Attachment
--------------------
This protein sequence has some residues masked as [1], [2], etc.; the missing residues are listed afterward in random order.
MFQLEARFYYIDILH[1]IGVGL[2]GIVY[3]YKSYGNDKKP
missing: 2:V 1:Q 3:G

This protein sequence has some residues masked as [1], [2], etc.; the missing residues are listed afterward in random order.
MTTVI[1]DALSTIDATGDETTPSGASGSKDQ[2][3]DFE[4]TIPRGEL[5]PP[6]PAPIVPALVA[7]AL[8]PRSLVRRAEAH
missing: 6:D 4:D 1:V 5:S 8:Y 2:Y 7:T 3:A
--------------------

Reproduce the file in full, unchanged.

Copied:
This protein sequence has some residues masked as [1], [2], etc.; the missing residues are listed afterward in random order.
MFQLEARFYYIDILH[1]IGVGL[2]GIVY[3]YKSYGNDKKP
missing: 2:V 1:Q 3:G

This protein sequence has some residues masked as [1], [2], etc.; the missing residues are listed afterward in random order.
MTTVI[1]DALSTIDATGDETTPSGASGSKDQ[2][3]DFE[4]TIPRGEL[5]PP[6]PAPIVPALVA[7]AL[8]PRSLVRRAEAH
missing: 6:D 4:D 1:V 5:S 8:Y 2:Y 7:T 3:A